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CLASSICAL  March 2007

CLASSICAL March 2007

Subject:

Henze - Works for Violin

From:

Steve Schwartz <[log in to unmask]>

Reply-To:

Moderated Classical Music List <[log in to unmask]>

Date:

Tue, 6 Mar 2007 08:52:11 -0600

Content-Type:

text/plain

Parts/Attachments:

Parts/Attachments

text/plain (86 lines)

Hans Werner Henze

*  Violin Concerto No. 1 (1946)
*  Violin Concerto No. 3 (1997)
*  5 Night-Pieces (1990)

Peter Sheppard Skaerved (violin); Aaron Shorr (piano);
Saarbrucken Radio Symphony Orchestra/Christopher Lyndon-Gee
Naxos 8.557738 Total time: 69:30

Summary for the Busy Executive: Yawn.

Along with Stockhausen, Hans Werner Henze became the most
internationally-prominent German composer in the years immediately
following World War II.  Interest in his work peaked during the Sixties
and Seventies, when (among other things) Deutsche Grammophon adopted him
as its house composer with a series devoted to his work, as CBS had done
for Copland and Stravinsky and Decca for Britten.  Part of this attention
may have come from the Marxist political component in Henze's work,
although Henze never struck me as an especially political thinker, unlike
someone like Hanns Eisler or even Luigi Dallapiccola.  I thought of him
as a fellow with his heart in the right place.  That is, the message is
more ethical than political.  Come to think of it, I'd say the same about
Eisler and Dallapiccola.  Furthermore, this view really does ignore
Henze's music -- in other words, what we should judge a composer by --
for some extra-musical message.  Henze has plenty of "abstract" pieces
-- concerti, symphonies, and so on, whose source of inspiration isn't
necessarily political.  Nevertheless, that close attention waned as time
went by.  The interest of new-music fans went elsewhere: minimalism,
Holy Minimalism, post-modernism, the Baltic, a younger generation of
German composers, and so on.  Today, Henze, although he hasn't lived in
his native country since the early Fifties, has become the Grand Old Man
of modern German music, apparently by default.

When it comes to Henze's music, I'm a hard sell.  I can certainly
understand the high regard in which others have held him.  The music
sounds beautiful -- ravishing new sonorities, clear textures, easy-to-follow
narratives.  Hindemith and Schoenberg seem to meet in Henze.  However,
I feel as if I'm touching some handsome, highly-polished, smooth metal
sculpture.  There's a sensuousness to it, but also a chill.  Everything
seems nicely calculated.  The music almost never gets inside me.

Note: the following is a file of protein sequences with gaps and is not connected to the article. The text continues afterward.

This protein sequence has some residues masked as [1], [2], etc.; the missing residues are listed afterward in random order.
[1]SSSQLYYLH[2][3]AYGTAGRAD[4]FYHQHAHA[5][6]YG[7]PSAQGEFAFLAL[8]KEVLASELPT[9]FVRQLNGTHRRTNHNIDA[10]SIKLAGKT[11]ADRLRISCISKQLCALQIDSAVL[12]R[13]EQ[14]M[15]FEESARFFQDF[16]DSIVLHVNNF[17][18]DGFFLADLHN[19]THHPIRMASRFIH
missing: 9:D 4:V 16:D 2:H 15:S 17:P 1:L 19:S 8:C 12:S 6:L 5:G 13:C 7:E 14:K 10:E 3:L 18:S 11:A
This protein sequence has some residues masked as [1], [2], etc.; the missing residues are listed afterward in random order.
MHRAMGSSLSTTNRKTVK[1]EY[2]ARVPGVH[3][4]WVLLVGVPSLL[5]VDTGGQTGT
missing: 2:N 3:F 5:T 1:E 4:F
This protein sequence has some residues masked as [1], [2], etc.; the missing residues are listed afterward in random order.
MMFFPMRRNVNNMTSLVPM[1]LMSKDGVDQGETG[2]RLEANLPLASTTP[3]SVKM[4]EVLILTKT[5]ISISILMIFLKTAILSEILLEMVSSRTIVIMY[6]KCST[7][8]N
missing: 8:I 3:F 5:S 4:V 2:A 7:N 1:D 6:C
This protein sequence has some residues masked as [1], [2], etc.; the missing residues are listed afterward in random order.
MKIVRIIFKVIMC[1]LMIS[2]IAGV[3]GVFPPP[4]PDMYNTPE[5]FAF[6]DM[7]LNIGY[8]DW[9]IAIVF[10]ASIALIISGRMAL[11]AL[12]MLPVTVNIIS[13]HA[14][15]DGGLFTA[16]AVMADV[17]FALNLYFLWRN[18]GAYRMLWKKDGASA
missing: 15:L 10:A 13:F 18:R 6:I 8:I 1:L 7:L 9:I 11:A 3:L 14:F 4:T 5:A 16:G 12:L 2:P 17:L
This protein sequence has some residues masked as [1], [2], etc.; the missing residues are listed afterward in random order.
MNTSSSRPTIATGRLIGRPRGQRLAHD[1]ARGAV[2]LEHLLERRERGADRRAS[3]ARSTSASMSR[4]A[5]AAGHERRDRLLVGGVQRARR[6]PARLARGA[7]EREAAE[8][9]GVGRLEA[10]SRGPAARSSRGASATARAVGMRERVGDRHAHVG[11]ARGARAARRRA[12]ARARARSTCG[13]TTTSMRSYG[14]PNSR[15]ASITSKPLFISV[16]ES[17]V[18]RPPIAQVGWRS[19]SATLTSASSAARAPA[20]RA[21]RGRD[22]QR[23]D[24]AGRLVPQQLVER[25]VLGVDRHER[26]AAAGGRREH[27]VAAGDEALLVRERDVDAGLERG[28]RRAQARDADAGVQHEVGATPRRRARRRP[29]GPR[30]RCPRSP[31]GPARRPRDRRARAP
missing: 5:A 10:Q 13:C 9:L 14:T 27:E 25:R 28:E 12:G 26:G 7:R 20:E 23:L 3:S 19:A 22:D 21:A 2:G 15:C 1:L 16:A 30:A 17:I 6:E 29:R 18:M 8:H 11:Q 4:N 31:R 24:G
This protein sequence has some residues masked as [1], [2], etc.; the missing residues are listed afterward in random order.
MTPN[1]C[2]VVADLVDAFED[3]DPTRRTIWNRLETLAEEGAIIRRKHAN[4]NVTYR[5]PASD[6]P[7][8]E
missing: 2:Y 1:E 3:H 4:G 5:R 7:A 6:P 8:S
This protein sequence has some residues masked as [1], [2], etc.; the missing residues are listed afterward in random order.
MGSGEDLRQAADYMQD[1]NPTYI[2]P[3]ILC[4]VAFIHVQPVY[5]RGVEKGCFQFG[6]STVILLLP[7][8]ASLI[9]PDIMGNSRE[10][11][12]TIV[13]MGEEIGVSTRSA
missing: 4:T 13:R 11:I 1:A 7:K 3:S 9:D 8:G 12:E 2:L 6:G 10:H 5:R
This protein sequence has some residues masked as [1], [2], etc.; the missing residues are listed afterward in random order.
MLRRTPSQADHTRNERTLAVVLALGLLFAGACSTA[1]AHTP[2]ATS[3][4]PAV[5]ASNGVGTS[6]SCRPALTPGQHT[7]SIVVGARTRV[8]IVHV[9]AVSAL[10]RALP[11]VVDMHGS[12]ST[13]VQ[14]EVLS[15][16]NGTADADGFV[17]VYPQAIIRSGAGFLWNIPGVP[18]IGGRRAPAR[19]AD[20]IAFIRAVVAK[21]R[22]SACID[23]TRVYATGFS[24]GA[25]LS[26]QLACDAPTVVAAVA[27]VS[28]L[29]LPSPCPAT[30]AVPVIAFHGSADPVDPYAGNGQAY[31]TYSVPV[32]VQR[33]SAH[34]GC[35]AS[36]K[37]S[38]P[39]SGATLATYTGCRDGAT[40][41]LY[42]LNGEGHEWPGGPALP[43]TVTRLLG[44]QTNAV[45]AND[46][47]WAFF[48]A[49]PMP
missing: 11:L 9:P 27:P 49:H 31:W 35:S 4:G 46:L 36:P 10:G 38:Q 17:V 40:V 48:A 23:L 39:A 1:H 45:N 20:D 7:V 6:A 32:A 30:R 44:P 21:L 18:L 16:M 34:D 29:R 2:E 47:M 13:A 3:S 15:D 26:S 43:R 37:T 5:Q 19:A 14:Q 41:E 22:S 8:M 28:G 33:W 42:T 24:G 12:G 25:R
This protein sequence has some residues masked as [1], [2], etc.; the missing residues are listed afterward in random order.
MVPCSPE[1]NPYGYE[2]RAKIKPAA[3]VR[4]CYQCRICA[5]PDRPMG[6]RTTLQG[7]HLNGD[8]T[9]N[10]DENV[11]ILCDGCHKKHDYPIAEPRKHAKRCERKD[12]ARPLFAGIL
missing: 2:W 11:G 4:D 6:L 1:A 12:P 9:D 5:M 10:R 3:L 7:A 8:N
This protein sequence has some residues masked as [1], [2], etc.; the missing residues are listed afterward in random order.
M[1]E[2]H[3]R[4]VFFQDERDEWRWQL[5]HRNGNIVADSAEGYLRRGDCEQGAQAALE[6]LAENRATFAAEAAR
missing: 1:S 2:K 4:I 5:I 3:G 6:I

The compositional maturity of the first violin concerto impresses me
the most.  Henze wrote it at twenty, but you wouldn't be surprised if
it came from someone thirty years older.  The first movement poses the
most problems: it takes a while for it to get going, but Henze does
manage to give a fine second half.  The second movement, a brief scherzo,
supposedly came from the composer's experiences in the Second World War,
but it never really cuts loose and comes across as genteel -- a modern
equivalent of Adam's "Dance of the Nixies" from Giselle.  I like the
slow third movement best, since I manage to really connect for the first
time.  Large stretches of the finale work to great effect, but for me
the movement as a whole never really comes together.

The third concerto, written fifty years later, has its source of
inspiration in Thomas Mann's Doktor Faustus.  Each of its three movements
stems from a character in the novel: Esmeralda, the prostitute; Nepo/"Echo",
the hero's nephew; and Rudi, the virtuoso.  Obviously, the composer has
injected a programmatic element into the score, but can one enjoy the
work without knowing the novel?  After all, you can love Strauss's
Eulenspiegel without really knowing anything about the "plot." In either
case, others may find the movements evocative.  You have to vibrate more
closely to the composer's wavelength than I.  As for its musical virtues,
again I leave it to others.  I hear it as a sack of generic Schmerz and
Angst.  Many composers could have, and indeed have, written something
similar.  The last remark also applies to the five nocturnes, a compendium
of serial cliches.  Far more engaging is the Pettersson second violin
concerto -- just as difficult, but white-hot with inspiration.

The performances I would describe as "committed" rather than "wonderful."
In the third concerto especially, the orchestra plays muddy.  Skaerved
gets through the music (hard violin tone) without throwing any special
light on it.  Moreover, one listens in vain for a transforming moment,
something that keeps you from lapsing into coma.  Points to Naxos for
releasing this at all, if only for the first concerto, but you wish the
project had turned out better.  It may make you wonder what all the fuss
over Henze was about.

Steve Schwartz

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